This April marks Sexual Assault Awareness month, a time when survivors and advocacy groups work to raise awareness surrounding the pervasive issue of sexual violence, as well as educate the public about ways to prevent it.
“We know that one month isn’t enough to solve the serious and widespread issue of sexual violence," Laura Palumbo of the National Sexual Violence Resource Center (NSVRC) said in a statement, adding that the annual event serves as "a reminder that we can change the culture through the things we say and do each day.”
“It can be as simple as calling out comments that blame victims for being assaulted or make light of sexual violence," Palumbo said.
President Donald Trump issued a statement last Friday proclaiming April as Sexual Assault Awareness and Prevent Month, saying "we remain steadfast in our efforts to stop crimes of sexual violence, provide care for victims, enforce the law, prosecute offenders, and raise awareness about the many forms of sexual assault."
"Sexual assault crimes remain tragically common in our society, and offenders too often evade accountability," the presidential proclamation added.
The NSVRC is calling on supporters to don the color teal on April 3, their "Day of Action," as a way to spread awareness and show solidarity with survivors.
This year's Sexual Assault Awareness Month comes following the watershed #MeToo movement that sent shock waves throughout nearly every industry, revealing the indiscriminate nature of sexual violence, as hundreds of people spoke out about their experiences. The movement triggered a nationwide conversation and helped diminish the stigma about coming forward as a survivor of sexual violence.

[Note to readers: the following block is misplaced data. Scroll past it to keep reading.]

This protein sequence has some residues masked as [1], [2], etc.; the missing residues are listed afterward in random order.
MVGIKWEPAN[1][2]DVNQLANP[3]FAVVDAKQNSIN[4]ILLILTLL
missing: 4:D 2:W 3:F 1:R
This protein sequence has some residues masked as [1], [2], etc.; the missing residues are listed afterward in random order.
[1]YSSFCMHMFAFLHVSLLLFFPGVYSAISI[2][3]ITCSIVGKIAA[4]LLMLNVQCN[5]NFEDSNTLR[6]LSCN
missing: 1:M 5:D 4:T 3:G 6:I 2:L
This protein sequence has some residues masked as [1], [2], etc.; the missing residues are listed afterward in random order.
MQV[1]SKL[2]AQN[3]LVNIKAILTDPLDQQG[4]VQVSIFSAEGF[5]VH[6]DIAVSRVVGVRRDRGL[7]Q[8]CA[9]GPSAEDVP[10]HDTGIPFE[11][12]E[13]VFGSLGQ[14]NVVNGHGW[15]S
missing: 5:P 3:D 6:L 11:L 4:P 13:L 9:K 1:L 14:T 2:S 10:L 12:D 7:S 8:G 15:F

The NSVRC hopes to continue these difficult conversations this April by launching the "Embrace Your Voice" campaign, writing in a statement that the movement encourages people to speak up to "promote safety, respect and equality toward ending sexual violence."
The U.S. Department of Justice defines sexual assault as "any type of sexual contact or behavior that occurs without the explicit consent of the recipient."
This includes "forced sexual intercourse, forcible sodomy, child molestation, incest, fondling, and attempted rape," according to the DOJ.
Sexual assault by the numbers
All figures below are reported by the NSVRC
One in three women will experience some form of contact sexual violence in their lifetime.
One in six men will experience some form of contact sexual violence in their lifetime.
63 percent of sexual assaults are not reported to police.
More than 90 percent of sexual assault victims on college campuses do not report the assault.
One in five women will be raped at some point in their lives.
One in 71 men will be raped at some point in their lives.
$122,461 is the lifetime cost of rape, per victim.
$127 billion is the amount of money rape costs the U.S., annually.
51.1 percent of female rape victims reported being raped by an intimate partner.
40.8 percent of female rape victims reported being raped by an acquaintance.
In eight out of 10 cases of rape, the victim knew the perpetrator.
8 percent of rapes occurred while the victim is at work.
If you or someone you know experienced sexual assault and is seeking resources, call the National Sexual Assault Hotline at 1-800-656-HOPE (4673). If you are in immediate danger, call 911.